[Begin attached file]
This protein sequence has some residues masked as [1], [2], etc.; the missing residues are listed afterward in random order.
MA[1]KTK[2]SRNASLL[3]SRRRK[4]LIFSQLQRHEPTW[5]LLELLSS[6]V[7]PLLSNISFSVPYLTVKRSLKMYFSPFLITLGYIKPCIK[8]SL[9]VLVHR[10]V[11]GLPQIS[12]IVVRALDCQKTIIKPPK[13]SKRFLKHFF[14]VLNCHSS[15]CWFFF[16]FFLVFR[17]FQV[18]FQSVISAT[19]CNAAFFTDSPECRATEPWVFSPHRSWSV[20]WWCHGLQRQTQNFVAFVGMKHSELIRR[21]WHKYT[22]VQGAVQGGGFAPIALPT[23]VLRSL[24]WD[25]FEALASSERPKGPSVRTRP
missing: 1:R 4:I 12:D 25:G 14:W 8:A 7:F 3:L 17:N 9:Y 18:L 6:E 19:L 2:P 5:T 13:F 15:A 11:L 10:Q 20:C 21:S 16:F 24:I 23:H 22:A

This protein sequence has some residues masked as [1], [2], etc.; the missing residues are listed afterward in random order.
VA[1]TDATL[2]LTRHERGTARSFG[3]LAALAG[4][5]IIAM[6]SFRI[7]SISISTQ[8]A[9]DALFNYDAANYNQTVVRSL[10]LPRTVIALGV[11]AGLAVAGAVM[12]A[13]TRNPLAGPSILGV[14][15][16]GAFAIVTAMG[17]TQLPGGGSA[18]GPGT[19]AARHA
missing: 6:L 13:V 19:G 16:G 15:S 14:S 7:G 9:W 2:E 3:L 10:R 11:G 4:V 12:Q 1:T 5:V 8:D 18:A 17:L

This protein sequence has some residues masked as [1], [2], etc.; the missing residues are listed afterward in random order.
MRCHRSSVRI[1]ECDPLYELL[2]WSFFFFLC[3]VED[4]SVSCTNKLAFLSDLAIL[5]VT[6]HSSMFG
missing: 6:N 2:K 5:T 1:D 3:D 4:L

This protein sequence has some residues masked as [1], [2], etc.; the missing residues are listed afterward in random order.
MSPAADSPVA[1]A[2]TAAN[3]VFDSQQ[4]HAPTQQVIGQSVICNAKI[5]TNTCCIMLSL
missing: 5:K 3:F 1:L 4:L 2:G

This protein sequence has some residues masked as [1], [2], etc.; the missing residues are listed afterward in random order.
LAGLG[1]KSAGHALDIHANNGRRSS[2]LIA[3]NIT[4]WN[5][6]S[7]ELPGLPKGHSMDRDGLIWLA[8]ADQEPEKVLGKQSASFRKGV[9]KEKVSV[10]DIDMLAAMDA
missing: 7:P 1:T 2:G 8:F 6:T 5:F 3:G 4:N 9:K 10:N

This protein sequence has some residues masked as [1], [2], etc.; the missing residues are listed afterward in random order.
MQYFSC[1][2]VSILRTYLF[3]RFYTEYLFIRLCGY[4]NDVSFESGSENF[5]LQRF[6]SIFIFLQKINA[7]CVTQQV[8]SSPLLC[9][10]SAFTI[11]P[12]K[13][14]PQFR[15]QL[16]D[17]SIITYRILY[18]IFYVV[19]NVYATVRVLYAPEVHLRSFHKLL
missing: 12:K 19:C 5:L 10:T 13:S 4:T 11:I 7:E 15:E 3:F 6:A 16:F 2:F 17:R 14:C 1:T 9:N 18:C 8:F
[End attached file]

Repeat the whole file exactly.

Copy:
This protein sequence has some residues masked as [1], [2], etc.; the missing residues are listed afterward in random order.
MA[1]KTK[2]SRNASLL[3]SRRRK[4]LIFSQLQRHEPTW[5]LLELLSS[6]V[7]PLLSNISFSVPYLTVKRSLKMYFSPFLITLGYIKPCIK[8]SL[9]VLVHR[10]V[11]GLPQIS[12]IVVRALDCQKTIIKPPK[13]SKRFLKHFF[14]VLNCHSS[15]CWFFF[16]FFLVFR[17]FQV[18]FQSVISAT[19]CNAAFFTDSPECRATEPWVFSPHRSWSV[20]WWCHGLQRQTQNFVAFVGMKHSELIRR[21]WHKYT[22]VQGAVQGGGFAPIALPT[23]VLRSL[24]WD[25]FEALASSERPKGPSVRTRP
missing: 1:R 4:I 12:D 25:G 14:W 8:A 7:F 3:L 17:N 9:Y 18:L 6:E 19:L 2:P 5:T 13:F 15:A 11:L 10:Q 20:C 21:S 16:F 24:I 23:H 22:A

This protein sequence has some residues masked as [1], [2], etc.; the missing residues are listed afterward in random order.
VA[1]TDATL[2]LTRHERGTARSFG[3]LAALAG[4][5]IIAM[6]SFRI[7]SISISTQ[8]A[9]DALFNYDAANYNQTVVRSL[10]LPRTVIALGV[11]AGLAVAGAVM[12]A[13]TRNPLAGPSILGV[14][15][16]GAFAIVTAMG[17]TQLPGGGSA[18]GPGT[19]AARHA
missing: 6:L 13:V 19:G 16:G 15:S 14:S 7:G 9:W 2:E 3:L 10:R 11:G 4:V 12:Q 1:T 5:V 8:D 18:A 17:L

This protein sequence has some residues masked as [1], [2], etc.; the missing residues are listed afterward in random order.
MRCHRSSVRI[1]ECDPLYELL[2]WSFFFFLC[3]VED[4]SVSCTNKLAFLSDLAIL[5]VT[6]HSSMFG
missing: 6:N 2:K 5:T 1:D 3:D 4:L

This protein sequence has some residues masked as [1], [2], etc.; the missing residues are listed afterward in random order.
MSPAADSPVA[1]A[2]TAAN[3]VFDSQQ[4]HAPTQQVIGQSVICNAKI[5]TNTCCIMLSL
missing: 5:K 3:F 1:L 4:L 2:G

This protein sequence has some residues masked as [1], [2], etc.; the missing residues are listed afterward in random order.
LAGLG[1]KSAGHALDIHANNGRRSS[2]LIA[3]NIT[4]WN[5][6]S[7]ELPGLPKGHSMDRDGLIWLA[8]ADQEPEKVLGKQSASFRKGV[9]KEKVSV[10]DIDMLAAMDA
missing: 7:P 1:T 2:G 8:F 6:T 5:F 3:G 4:N 9:K 10:N

This protein sequence has some residues masked as [1], [2], etc.; the missing residues are listed afterward in random order.
MQYFSC[1][2]VSILRTYLF[3]RFYTEYLFIRLCGY[4]NDVSFESGSENF[5]LQRF[6]SIFIFLQKINA[7]CVTQQV[8]SSPLLC[9][10]SAFTI[11]P[12]K[13][14]PQFR[15]QL[16]D[17]SIITYRILY[18]IFYVV[19]NVYATVRVLYAPEVHLRSFHKLL
missing: 12:K 19:C 5:L 10:T 13:S 4:T 11:I 7:E 15:E 3:F 6:A 16:F 2:F 17:R 14:C 1:T 9:N 18:C 8:F